Six Degrees of Separation: Daisy Jones & The Six

Hosted by Kate at Booksaremyfavouriteandbest,  Six Degrees of Separation picks a starting book for participants to go wherever it takes them in six more steps.

Links in the titles will take you to my reviews where they exist. This month – the starting book is:

Daisy Jones & The Six by Taylor Jenkins Reid

How I loved this book! The story of an ultimately doomed collaboration between a rock band and a singer-songwriter in LA of the late 60s, early 70s was a nostalgic trip recalling the heydays of Fleetwood Mac and The Eagles, told in documentary style. The three main women characters were particularly strongly drawn, and I liked the keyboard player Karen in particular. My first link will be through girls in bands which leads to:

Different for Girls by Louise Wener

Wener was the singer / guitarist in Britpop band Sleeper and her witty memoir about the highs and lows of being a girl in a band was a fascinating read. I will link via the band’s name, Sleeper, to:

The Spy Game by Georgina Harding

A sleeper is what Peter worries that his mother was in this excellent, quiet novel set during the Cold War. She was a refugee from Eastern Europe and one day she disappears – she leaves in her car and they never see her again. Peter and his sister Anna, having heard stories on the news about ordinary people who turned out to be spies, can only speculate about their own mother. Ordinary people who are spies is thus my link to:

Red Joan by Jennie Rooney

Inspired by the true story of Melitta Norwood, the British civil servant who passed secrets to the KGB for thirty years, Rooney’s Joan is groomed and recruited by a charismatic Russian brother and sister. She works as a secretary in a government department in which she has easy access to nuclear secrets. You know the secret service will eventually catch up with her. My link this time is by the author’s surname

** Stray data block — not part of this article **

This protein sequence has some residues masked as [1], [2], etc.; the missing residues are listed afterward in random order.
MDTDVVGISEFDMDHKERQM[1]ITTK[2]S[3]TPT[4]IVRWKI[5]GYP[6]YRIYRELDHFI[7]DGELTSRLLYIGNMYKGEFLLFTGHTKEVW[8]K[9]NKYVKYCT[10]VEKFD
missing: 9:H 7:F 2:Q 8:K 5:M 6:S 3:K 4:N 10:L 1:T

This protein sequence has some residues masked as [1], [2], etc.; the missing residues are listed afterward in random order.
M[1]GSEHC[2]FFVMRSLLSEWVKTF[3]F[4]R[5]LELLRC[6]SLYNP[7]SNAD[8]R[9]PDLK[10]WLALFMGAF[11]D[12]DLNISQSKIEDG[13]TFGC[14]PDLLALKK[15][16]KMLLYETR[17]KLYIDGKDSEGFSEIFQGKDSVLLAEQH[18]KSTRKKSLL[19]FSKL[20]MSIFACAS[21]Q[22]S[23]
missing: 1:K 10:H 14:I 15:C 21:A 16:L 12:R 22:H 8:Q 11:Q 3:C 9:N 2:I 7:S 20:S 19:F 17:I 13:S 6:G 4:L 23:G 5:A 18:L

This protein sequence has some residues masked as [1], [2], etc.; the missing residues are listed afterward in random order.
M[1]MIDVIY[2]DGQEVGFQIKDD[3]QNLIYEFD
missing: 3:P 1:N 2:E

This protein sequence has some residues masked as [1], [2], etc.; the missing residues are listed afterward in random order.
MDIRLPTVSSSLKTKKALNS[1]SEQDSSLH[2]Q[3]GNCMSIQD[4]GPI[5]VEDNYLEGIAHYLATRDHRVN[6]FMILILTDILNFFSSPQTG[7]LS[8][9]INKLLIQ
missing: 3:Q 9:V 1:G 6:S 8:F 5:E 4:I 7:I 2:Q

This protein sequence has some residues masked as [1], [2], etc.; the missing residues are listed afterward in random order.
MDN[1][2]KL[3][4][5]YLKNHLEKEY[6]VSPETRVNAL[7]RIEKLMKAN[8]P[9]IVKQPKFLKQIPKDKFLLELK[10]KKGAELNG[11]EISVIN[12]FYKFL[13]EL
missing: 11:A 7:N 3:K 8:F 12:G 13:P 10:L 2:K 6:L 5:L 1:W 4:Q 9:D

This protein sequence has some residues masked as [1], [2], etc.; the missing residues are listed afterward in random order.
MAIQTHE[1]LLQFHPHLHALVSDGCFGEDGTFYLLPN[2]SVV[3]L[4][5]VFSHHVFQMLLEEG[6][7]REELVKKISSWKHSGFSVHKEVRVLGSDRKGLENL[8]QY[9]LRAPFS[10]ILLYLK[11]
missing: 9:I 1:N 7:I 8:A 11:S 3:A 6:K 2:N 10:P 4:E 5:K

Conversations with Friends by Sally Rooney

I enjoyed but didn’t love the other Rooney’s debut novel about modern relationships between four young people in Dublin. I may have questioned the motives of Melissa who sort of adopts Frances and Bobbi, but the punctuationless dialogue really does sparkle. Another Dublin author is my next link:

Lying in Wait by Liz Nugent

Liz Nugent has a great line in psychological dramas, and this one starts off with a killer first line, “My husband did not mean to kill Annie Doyle, but the lying tramp deserved it.”  Annie Doyle was a drug addict and prostitute. High court judge, Andrew Fitzsimmons murdered her, and his wife Lydia made him cover it up. He can’t cope with it. Lydia in particular is a superbly nasty character and this was a compelling read. My final link though is through Andrew’s profession as a judge to:

The Children Act by Ian McEwan

Fiona, aged 59, is a High Court judge in the Family Division. She is used to having to make the most difficult decisions and is renowned by her peers. Here she is forced to rule in the case of a 17-year-old Jehovah’s witness who is refusing treatment for his leukaemia. Fiona makes a ground-breaking decision to visit Adam in hospital before giving her ruling, the consequences of which will continue to affect them both. Not McEwan’s best, but very enjoyable never the less (I enjoyed the film too with Emma Thompson and Stanley Tucci.)

This month my six degrees have taken me from rock’n’roll to spies to Dublin and the high court. Where will yours take you?

9 thoughts on “Six Degrees of Separation: Daisy Jones & The Six

  1. Mary Daniels Brown says:

    Oh, your reference to Liz Nugent reminds me that I read one of her books in 2019 (Unraveling Oliver) and meant to read some more by her. It sounds like most of her books are psychologically oriented, which is one of my particular interests. Great chain!

  2. Kate W says:

    Red Joan looks very interesting – I’ll check it out.,

    I really enjoyed The Children Act and found it very thought-provoking. The movie was on in Australia so briefly that I missed out on seeing it and it hasn’t yet shown up on my tv subscriptions – can’t wait to see it though.

  3. Literary Feline says:

    I love your chain! The Spy Game sounds like something I would really like. I’ve heard good things about The Children Act, but I haven’t read it yet. Hopefully someday. Thank you for sharing!

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